HC Deb 29 April 1898 vol 56 cc1518-9

I beg to ask the Secretary to the Treasury, as representing the Postmaster General, (1) will he explain on what grounds compensation was denied to the owner in a case where a postman was found in possession of the stolen postal order, and also where another postman was clearly in possession of the proceeds of a postal order; and (2) whether he gives compensation for the loss or damage of unregistered inland parcels; and, if so, why compensation is given in the one case and refused in the other?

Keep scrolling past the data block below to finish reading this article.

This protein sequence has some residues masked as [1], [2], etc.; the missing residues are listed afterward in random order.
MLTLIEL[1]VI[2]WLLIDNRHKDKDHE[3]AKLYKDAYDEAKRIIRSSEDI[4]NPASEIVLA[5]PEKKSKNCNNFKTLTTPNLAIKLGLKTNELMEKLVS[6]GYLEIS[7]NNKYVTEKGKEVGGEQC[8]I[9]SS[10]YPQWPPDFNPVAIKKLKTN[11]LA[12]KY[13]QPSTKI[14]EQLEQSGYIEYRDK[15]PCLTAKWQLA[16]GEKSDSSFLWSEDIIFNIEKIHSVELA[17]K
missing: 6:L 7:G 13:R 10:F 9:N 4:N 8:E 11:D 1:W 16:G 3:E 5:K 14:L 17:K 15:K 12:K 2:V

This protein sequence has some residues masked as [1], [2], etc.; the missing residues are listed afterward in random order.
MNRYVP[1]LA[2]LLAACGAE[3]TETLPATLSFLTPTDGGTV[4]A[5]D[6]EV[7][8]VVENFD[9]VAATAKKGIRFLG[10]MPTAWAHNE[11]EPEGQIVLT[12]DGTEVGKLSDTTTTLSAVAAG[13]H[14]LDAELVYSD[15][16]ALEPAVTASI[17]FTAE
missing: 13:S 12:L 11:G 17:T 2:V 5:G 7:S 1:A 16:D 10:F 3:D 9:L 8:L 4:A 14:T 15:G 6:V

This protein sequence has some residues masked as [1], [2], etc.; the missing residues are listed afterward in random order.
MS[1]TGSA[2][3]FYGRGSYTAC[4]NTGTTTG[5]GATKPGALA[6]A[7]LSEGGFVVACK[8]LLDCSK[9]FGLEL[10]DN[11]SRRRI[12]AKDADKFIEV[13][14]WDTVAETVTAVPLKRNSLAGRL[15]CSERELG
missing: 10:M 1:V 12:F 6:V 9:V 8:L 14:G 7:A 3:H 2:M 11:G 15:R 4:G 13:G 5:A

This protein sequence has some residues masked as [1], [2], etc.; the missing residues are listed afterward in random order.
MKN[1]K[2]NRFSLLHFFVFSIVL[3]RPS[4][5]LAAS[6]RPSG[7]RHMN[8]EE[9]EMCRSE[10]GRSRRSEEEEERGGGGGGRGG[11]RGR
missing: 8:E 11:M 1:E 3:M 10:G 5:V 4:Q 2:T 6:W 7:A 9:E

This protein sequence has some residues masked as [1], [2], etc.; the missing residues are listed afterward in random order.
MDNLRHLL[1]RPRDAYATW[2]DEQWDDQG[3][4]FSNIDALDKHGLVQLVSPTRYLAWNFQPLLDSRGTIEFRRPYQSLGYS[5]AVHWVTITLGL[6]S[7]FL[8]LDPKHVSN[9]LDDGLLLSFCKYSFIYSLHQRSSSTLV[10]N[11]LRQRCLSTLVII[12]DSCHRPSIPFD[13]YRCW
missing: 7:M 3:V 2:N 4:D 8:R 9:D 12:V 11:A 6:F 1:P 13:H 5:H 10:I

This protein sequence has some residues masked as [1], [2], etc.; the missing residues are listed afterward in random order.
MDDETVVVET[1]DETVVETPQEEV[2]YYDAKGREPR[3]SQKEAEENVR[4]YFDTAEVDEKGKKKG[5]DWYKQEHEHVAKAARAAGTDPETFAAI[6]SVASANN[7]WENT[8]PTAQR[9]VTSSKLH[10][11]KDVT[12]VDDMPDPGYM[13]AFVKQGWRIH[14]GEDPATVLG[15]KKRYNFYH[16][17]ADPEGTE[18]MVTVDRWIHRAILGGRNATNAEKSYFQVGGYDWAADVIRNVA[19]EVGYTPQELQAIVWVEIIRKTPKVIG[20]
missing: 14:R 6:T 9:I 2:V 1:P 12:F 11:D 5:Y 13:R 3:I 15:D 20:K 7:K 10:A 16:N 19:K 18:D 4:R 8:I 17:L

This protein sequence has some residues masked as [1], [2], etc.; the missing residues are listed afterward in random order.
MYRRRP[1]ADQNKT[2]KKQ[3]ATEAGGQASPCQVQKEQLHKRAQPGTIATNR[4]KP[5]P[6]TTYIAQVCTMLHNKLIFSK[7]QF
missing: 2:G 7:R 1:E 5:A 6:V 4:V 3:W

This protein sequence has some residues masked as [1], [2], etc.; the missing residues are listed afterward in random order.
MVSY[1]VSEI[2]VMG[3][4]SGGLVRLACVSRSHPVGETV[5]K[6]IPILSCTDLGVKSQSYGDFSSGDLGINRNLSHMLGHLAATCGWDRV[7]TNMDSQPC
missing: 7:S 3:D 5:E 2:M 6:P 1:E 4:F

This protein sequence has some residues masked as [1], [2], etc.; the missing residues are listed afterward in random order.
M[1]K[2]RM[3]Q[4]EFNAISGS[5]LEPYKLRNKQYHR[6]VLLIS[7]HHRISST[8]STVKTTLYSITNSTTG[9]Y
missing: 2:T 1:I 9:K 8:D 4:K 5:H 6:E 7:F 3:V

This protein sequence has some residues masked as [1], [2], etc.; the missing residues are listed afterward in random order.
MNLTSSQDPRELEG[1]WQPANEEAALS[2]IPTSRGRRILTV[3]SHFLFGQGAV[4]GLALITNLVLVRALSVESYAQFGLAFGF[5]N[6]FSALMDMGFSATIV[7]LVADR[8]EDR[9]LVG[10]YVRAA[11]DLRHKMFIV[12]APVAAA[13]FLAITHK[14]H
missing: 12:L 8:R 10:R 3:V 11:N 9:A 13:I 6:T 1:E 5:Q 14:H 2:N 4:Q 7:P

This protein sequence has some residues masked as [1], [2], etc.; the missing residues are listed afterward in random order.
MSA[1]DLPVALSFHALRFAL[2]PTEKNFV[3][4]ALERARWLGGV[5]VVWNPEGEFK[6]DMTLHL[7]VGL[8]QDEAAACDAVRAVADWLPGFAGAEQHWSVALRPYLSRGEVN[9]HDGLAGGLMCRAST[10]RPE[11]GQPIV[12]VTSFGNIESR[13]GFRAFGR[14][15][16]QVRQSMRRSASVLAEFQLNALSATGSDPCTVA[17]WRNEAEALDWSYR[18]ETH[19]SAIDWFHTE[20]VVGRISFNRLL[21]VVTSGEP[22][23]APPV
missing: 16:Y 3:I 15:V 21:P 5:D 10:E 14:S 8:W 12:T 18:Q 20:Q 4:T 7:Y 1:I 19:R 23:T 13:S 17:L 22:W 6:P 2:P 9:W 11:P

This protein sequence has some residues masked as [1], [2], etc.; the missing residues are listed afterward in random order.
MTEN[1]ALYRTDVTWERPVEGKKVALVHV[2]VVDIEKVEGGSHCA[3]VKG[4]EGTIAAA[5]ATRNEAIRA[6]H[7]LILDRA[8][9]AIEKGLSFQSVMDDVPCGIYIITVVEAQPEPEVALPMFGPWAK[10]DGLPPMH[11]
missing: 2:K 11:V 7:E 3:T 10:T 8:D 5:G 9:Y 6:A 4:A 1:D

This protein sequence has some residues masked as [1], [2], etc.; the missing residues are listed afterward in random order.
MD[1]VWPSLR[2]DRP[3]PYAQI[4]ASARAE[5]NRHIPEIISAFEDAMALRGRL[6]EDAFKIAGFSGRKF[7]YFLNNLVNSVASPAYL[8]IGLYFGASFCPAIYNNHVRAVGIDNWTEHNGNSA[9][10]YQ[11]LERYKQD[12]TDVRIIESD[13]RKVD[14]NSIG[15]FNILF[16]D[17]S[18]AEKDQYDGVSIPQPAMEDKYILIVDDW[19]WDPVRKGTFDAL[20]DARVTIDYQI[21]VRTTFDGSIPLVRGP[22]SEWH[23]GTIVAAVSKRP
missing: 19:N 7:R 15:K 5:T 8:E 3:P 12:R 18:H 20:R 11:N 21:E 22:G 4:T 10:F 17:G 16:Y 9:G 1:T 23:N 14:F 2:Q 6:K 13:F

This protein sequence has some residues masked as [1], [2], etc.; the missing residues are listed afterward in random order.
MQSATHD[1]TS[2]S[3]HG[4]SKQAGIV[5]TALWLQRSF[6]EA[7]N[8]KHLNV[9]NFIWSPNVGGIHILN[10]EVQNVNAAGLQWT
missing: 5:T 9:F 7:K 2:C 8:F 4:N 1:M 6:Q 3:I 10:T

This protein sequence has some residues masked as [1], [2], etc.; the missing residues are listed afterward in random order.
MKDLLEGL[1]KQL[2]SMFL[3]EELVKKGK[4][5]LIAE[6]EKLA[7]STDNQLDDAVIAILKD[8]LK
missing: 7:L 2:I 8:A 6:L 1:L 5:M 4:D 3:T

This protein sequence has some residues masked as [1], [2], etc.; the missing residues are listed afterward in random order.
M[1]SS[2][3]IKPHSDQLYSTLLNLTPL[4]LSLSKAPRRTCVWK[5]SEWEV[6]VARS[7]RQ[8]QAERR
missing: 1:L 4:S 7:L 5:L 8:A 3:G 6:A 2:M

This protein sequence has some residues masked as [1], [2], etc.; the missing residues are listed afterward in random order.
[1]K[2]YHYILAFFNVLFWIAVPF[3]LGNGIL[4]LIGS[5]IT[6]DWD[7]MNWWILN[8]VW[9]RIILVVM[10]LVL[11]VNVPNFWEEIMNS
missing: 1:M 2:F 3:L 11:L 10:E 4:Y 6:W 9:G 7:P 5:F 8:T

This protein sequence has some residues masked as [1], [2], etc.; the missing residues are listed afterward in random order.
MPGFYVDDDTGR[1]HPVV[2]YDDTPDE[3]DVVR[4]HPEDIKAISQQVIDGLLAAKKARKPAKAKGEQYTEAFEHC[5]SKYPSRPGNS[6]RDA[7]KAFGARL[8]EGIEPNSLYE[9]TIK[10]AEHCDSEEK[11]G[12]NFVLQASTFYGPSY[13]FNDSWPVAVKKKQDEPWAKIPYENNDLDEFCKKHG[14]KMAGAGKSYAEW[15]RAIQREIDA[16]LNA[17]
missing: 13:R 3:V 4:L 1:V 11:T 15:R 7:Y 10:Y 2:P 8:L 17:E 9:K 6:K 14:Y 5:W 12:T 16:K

In the absence of particulars by which the two cases referred to in the first part of the honourable Member's Question can be traced, I am unable to state the grounds on which compensation in these cases was refused. It is, however, the practice of the Department to pay compensation, as an act of grace, to the owners of postal orders proved to be stolen or lost in the post when the owners have followed the directions of the Department for securing the safe transmission though the post and have kept a record of the official number of the orders. As regards unregistered inland parcels, the Postmaster General expressly undertakes to pay compensation for loss or damage on certain prescribed conditions, while there is no similar undertaking in the case of unregistered letters, certain records which assist the elucidation of complaints being kept of such parcels which are not possible in the case of unregistered letters. Even in the case of parcels, however, postal orders enclosed therein are expressly excluded from the benefits of the undertaking, and, as regards any question of compensation, are on precisely the same footing as if they had been enclosed in unregistered letters.